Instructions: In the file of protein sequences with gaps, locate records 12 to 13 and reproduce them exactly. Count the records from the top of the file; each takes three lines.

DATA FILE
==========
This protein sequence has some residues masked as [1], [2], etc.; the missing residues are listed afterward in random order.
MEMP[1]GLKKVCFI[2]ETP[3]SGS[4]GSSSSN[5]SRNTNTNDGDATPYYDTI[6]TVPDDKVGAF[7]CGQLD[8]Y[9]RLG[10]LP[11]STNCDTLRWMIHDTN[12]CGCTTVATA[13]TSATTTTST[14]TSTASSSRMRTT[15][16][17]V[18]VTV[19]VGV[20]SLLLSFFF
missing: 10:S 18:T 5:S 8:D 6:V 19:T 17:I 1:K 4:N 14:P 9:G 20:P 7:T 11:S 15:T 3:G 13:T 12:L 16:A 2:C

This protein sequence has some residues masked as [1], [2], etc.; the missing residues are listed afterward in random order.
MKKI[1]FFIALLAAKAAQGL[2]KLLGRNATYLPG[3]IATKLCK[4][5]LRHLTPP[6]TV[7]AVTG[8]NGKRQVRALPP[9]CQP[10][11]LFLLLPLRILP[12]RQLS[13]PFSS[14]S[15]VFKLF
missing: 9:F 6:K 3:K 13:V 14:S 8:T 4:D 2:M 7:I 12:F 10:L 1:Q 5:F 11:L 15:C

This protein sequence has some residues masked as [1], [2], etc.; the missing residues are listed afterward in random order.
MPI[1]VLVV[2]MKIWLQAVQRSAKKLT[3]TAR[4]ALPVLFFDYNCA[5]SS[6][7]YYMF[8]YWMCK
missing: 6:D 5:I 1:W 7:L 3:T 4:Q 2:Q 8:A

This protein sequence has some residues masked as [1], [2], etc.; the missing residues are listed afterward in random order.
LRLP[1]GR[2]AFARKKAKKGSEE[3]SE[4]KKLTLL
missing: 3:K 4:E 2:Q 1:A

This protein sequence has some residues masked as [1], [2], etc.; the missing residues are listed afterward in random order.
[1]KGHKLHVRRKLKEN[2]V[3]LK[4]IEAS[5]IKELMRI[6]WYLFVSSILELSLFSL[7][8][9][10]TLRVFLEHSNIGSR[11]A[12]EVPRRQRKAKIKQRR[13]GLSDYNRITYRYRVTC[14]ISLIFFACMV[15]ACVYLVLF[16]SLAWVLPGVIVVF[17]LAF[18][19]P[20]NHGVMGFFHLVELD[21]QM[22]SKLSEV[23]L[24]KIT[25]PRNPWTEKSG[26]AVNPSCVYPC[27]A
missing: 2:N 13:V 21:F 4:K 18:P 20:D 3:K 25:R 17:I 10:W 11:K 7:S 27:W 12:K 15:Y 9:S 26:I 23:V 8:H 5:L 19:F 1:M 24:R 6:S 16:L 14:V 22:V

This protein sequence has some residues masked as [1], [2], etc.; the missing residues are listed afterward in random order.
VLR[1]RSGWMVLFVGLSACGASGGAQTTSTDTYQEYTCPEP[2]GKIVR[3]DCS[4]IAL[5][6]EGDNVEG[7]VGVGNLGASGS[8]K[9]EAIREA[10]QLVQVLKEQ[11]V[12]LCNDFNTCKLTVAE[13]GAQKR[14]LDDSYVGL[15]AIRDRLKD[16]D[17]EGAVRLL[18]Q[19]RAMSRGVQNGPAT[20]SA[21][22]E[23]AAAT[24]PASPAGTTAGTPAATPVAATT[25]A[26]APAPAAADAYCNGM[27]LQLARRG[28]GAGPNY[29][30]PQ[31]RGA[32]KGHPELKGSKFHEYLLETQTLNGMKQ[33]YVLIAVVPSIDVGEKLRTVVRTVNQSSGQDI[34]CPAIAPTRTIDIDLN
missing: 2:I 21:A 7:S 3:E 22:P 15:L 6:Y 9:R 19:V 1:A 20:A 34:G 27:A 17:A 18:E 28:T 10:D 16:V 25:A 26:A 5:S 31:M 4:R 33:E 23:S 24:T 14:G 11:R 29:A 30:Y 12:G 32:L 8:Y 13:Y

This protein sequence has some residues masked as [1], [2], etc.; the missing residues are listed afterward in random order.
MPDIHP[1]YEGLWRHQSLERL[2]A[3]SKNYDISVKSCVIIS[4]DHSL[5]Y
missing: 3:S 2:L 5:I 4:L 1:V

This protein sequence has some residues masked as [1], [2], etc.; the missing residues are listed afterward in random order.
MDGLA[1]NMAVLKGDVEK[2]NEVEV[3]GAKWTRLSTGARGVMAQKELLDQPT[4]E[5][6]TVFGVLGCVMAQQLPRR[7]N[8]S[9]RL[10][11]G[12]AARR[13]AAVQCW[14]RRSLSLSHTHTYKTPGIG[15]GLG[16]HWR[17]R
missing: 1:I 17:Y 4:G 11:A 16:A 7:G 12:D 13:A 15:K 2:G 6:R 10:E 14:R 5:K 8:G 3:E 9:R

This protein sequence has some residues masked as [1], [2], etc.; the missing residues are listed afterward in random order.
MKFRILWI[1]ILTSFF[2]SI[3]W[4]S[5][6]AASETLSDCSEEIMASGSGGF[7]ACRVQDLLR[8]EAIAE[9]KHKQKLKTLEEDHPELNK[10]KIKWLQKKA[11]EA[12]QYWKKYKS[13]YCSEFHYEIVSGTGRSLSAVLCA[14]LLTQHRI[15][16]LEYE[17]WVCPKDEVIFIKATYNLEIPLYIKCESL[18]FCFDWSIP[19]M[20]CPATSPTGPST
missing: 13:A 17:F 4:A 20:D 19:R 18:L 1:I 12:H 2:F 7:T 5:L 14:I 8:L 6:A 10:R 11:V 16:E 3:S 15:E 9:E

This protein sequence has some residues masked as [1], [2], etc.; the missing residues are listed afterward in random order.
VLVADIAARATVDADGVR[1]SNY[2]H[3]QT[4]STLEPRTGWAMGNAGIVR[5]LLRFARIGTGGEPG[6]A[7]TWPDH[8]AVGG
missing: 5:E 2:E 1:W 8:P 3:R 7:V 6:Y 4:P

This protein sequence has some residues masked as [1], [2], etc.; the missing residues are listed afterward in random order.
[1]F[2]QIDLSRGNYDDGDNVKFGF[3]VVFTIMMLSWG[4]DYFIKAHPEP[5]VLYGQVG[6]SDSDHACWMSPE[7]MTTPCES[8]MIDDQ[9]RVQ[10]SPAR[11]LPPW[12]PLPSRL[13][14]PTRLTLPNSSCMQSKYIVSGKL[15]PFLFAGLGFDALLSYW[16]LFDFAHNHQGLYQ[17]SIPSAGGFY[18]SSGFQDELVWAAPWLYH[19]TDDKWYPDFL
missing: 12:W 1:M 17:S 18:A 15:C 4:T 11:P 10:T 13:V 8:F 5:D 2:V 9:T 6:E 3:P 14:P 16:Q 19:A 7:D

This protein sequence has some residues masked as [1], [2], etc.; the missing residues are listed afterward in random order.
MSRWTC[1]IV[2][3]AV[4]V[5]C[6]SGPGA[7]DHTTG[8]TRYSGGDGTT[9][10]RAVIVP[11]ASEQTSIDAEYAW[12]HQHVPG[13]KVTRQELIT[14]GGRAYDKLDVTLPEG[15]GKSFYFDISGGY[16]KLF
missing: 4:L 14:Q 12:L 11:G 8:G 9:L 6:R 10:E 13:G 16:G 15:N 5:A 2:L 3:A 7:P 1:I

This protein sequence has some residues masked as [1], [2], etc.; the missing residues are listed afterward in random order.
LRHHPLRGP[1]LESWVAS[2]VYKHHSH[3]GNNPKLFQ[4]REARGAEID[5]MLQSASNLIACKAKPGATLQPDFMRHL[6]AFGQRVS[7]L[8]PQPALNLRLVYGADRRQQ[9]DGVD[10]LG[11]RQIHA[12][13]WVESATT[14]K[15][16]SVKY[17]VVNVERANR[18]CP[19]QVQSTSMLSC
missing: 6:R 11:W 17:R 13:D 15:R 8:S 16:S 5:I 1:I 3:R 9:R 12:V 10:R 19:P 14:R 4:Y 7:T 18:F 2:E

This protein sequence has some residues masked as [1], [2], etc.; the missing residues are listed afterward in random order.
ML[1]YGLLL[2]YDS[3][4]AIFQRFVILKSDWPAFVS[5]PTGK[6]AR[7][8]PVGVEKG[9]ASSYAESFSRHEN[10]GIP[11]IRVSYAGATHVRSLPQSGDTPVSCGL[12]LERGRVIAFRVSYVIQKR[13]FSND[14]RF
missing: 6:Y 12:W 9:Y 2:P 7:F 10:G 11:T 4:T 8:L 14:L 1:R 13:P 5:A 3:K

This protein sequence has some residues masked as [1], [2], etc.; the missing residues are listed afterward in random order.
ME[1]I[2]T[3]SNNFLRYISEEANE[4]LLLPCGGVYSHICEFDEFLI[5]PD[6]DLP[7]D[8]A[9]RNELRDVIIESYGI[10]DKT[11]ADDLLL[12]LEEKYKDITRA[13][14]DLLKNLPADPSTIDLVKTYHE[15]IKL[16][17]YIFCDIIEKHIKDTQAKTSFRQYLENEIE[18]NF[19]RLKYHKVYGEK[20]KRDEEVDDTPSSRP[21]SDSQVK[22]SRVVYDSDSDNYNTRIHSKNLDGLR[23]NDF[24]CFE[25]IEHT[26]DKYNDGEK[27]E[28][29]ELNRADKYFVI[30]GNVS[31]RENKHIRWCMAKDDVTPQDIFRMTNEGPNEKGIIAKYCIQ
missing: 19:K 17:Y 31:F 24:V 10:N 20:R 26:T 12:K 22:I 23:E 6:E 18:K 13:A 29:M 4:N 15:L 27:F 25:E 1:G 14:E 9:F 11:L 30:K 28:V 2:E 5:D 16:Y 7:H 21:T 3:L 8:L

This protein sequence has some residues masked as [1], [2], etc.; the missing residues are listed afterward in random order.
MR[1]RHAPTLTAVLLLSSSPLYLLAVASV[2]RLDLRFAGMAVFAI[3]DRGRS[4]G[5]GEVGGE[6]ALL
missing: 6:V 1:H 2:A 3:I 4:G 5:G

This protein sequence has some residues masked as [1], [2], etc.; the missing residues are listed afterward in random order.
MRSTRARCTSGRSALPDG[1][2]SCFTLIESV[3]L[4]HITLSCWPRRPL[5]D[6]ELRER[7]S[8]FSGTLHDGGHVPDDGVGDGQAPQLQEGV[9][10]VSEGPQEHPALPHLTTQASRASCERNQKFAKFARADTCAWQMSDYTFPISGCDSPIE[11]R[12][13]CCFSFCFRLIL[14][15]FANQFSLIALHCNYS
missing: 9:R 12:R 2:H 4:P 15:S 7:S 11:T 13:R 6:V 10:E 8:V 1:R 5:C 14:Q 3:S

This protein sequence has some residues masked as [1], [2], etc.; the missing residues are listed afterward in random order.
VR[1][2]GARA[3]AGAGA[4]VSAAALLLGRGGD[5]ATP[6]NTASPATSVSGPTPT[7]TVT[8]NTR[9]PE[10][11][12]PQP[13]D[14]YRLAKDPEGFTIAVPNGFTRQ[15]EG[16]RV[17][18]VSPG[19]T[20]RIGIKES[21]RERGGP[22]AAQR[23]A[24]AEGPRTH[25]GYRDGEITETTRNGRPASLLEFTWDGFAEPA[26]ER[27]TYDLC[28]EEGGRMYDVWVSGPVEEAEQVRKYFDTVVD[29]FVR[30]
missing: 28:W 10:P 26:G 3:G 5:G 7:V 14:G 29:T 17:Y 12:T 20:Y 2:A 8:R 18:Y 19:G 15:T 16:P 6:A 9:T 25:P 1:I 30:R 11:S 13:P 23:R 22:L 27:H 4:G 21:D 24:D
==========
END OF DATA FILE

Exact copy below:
This protein sequence has some residues masked as [1], [2], etc.; the missing residues are listed afterward in random order.
MSRWTC[1]IV[2][3]AV[4]V[5]C[6]SGPGA[7]DHTTG[8]TRYSGGDGTT[9][10]RAVIVP[11]ASEQTSIDAEYAW[12]HQHVPG[13]KVTRQELIT[14]GGRAYDKLDVTLPEG[15]GKSFYFDISGGY[16]KLF
missing: 4:L 14:Q 12:L 11:G 8:G 9:L 6:R 10:E 13:G 16:G 15:N 5:A 2:L 3:A 7:P 1:I

This protein sequence has some residues masked as [1], [2], etc.; the missing residues are listed afterward in random order.
LRHHPLRGP[1]LESWVAS[2]VYKHHSH[3]GNNPKLFQ[4]REARGAEID[5]MLQSASNLIACKAKPGATLQPDFMRHL[6]AFGQRVS[7]L[8]PQPALNLRLVYGADRRQQ[9]DGVD[10]LG[11]RQIHA[12][13]WVESATT[14]K[15][16]SVKY[17]VVNVERANR[18]CP[19]QVQSTSMLSC
missing: 6:R 11:W 17:R 13:D 15:R 8:S 16:S 5:I 1:I 3:R 9:R 12:V 10:R 19:P 14:R 4:Y 7:T 18:F 2:E